RCC fraud, corruption trial sentencing at end of July

Kelly Nghixulifwa

Nghixulifwa and a co-accused, Hafeni Nghinamwaami, who was convicted of fraud on Monday, will be sentenced on 30 July, judge Christie Liebenberg said at the end of a presentence hearing in the Windhoek High Court yesterday.

During the hearing, defence lawyer Veiko Alexander, representing Nghixulifwa, argued that Nghixulifwa did not personally benefit from any of the offences of which he was convicted and was not motivated by greed when the offences were committed.

Nghixulifwa (66) told the judge on Wednesday, when he testified in mitigation of sentence, that the charges he faced have had a severe impact on his life and reputation.

He said he has spent about N$3,5 million on lawyers’ fees since he was suspended from his position at the state-owned RCC in 2006, and still owes about N$600 000 to lawyers.

Since the end of his four-year tenure as chief executive officer (CEO) of the RCC at the start of 2007, he has faced financial hardship that resulted in him losing all of his immovable properties, including his family home in Windhoek, Nghixulifwa said.

He is now renting a flat in Windhoek, he added.

Nghixulifwa recounted that he studied engineering in South Africa during the 1980s and afterwards worked for a diamond mining company and NamPower, before he was appointed as CEO of the RCC near the end of 2002.

After he left the company, and after he was criminally charged in early 2014, he lost business partners who came to see him as a liability rather than an asset, he told the judge.

“I’m so to say living from hand to mouth,” Nghixulifwa said.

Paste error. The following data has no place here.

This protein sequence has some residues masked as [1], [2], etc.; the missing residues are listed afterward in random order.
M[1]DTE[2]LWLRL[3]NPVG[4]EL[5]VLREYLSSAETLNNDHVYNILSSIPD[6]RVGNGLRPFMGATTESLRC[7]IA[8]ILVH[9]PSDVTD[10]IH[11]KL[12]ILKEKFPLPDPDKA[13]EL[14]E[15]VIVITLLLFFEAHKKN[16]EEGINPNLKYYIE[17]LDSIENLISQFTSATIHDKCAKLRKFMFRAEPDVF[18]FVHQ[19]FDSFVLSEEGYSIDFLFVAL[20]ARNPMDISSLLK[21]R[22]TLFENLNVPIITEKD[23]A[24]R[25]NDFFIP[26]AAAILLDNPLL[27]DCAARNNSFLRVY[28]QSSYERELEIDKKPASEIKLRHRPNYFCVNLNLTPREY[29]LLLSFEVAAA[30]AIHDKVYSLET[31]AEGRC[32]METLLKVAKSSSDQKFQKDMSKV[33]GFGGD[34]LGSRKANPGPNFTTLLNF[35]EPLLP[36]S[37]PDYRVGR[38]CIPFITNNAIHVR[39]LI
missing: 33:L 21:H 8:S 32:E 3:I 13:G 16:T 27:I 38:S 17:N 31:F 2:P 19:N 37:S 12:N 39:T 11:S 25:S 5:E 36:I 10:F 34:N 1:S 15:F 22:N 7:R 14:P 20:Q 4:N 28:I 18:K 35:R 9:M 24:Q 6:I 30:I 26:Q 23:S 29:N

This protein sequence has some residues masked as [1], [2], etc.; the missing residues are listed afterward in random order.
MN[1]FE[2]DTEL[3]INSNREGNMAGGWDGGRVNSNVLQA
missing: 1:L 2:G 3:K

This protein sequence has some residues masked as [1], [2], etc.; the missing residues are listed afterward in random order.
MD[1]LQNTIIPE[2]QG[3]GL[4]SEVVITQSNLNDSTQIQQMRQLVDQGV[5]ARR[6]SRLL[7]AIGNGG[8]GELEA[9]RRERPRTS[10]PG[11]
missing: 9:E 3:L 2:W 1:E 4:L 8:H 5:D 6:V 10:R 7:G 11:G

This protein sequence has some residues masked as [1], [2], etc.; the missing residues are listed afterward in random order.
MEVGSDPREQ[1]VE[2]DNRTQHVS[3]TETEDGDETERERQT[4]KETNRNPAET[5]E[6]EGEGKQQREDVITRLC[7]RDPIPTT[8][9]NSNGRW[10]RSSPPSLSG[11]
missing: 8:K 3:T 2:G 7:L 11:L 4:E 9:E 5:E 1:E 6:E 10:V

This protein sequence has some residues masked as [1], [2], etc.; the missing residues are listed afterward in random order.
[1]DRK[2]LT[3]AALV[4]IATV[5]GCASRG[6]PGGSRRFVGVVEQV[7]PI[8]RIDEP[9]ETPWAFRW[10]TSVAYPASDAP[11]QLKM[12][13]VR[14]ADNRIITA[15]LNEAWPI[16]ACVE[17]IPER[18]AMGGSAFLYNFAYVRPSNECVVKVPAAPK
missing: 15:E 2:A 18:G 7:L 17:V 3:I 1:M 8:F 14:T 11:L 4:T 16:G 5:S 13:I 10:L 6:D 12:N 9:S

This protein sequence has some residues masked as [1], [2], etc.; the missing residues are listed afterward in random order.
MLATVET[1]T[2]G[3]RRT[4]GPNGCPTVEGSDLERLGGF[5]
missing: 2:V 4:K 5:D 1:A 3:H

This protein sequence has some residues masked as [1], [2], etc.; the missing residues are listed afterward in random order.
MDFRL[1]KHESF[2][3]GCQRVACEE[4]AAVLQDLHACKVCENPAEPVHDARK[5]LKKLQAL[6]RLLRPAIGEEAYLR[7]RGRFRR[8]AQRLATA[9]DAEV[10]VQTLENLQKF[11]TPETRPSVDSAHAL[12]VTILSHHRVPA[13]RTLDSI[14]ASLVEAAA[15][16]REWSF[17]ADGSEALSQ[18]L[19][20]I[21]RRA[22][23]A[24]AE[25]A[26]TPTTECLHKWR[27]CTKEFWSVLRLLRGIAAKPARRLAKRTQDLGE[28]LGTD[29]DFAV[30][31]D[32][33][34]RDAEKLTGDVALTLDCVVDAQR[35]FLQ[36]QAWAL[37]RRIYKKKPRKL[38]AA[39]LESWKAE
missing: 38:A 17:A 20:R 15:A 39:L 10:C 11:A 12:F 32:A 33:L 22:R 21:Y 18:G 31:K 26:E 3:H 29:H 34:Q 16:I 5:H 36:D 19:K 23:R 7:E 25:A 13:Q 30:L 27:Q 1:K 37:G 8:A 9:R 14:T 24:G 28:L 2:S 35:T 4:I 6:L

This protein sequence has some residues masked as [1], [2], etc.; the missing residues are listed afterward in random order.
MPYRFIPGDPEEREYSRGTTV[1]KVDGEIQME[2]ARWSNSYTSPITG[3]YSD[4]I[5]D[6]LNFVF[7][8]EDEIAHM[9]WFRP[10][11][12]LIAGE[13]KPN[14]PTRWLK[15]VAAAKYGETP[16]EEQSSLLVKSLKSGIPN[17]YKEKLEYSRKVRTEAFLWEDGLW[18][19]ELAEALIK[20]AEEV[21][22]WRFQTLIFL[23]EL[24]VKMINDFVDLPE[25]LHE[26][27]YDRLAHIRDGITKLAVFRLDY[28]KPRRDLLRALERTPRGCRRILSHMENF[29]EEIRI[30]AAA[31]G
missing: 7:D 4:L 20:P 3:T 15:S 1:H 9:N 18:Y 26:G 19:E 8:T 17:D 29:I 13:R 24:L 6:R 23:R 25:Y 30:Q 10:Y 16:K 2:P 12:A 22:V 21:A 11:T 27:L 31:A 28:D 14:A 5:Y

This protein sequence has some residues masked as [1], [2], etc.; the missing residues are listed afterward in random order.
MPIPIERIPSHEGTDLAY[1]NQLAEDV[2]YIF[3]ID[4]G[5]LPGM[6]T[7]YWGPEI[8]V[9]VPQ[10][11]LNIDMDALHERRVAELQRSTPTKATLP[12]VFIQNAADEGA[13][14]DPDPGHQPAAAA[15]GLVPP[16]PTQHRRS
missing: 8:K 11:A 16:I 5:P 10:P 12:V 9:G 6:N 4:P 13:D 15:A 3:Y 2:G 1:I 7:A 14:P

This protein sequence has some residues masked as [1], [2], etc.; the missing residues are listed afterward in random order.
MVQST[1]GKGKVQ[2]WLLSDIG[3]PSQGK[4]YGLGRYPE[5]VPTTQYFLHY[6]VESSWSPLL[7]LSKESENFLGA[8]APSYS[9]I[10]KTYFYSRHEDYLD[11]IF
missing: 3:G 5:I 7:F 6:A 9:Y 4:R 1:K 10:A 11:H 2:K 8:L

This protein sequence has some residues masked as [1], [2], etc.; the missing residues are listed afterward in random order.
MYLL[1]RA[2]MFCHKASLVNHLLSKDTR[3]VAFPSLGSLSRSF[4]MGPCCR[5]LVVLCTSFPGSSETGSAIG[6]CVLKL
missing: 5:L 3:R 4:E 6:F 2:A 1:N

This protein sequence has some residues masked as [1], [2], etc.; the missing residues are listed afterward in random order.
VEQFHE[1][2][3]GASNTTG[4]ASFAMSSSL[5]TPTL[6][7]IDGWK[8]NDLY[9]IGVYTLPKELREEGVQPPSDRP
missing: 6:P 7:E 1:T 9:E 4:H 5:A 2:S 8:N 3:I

He described being convicted as “a devastating blow”.

Nghixulifwa was found guilty on one charge of fraud and three counts of corruptly using his position as CEO of the RCC for gratification.

One of the charges under the Anti-Corruption Act and the count of fraud emanated from payments of close to N$4,9 million that the RCC made in 2005 for the purchase and transfer of the land on which the B1 City property development in Windhoek was done.

Those payments benefited the company, /Ae //Gams Engineering, which bought the land from the City of Windhoek. The company was at that stage run by businessman David Imbili, who was also charged until charges against him were withdrawn in March 2016. The judge further found that Nghixulifwa used his position as RCC CEO to benefit a company of Nghinamwaami by getting the RCC to pay close to N$30 000 to an auditing firm that had done work for the company.

Nghinamwaami was found guilty of fraud in connection with that payment.

Nghixulifwa was also convicted of having used his position as RCC CEO in March 2006 to authorise a payment of close to N$93 000 by the RCC to settle the arrears on a home loan account of an employee of the company. Nghixulifwa later paid that money back to the RCC.

Alexander argued that Nghixulifwa has in effect already been punished.

“You are about to sentence a broken man, a man who has lost everything,” he remarked to Liebenberg.

Alexander proposed that Nghixulifwa should be sentenced to pay a fine of N$80 000 or serve a two-year prison term, plus a prison term of not more than two years, entirely suspended for a period of five years.

Nghinamwaami’s defence lawyer, Trevor Brockerhoff, informed the judge that Nghinamwaami (59) is running a successful catering business with more than 110 employees.

It would not be in the interest of society to imprison someone like Nghinamwaami, who was found guilty on a fraud charge involving about N$30 000, Brockerhoff argued.

State advocate Hesekiel Iipinge, however, argued that only a sentence of direct imprisonment would be appropriate.

He argued that there is a public outcry about Namibia’s resources being used to benefit few people.

Nghixulifwa and Nghinamwaami remain free on bail, while they await their sentencing.

They stood trial with another accused, Anna Ndoroma, who was represented by defence lawyer Silas-Kishi Shakumu and was found not guilty on Monday.

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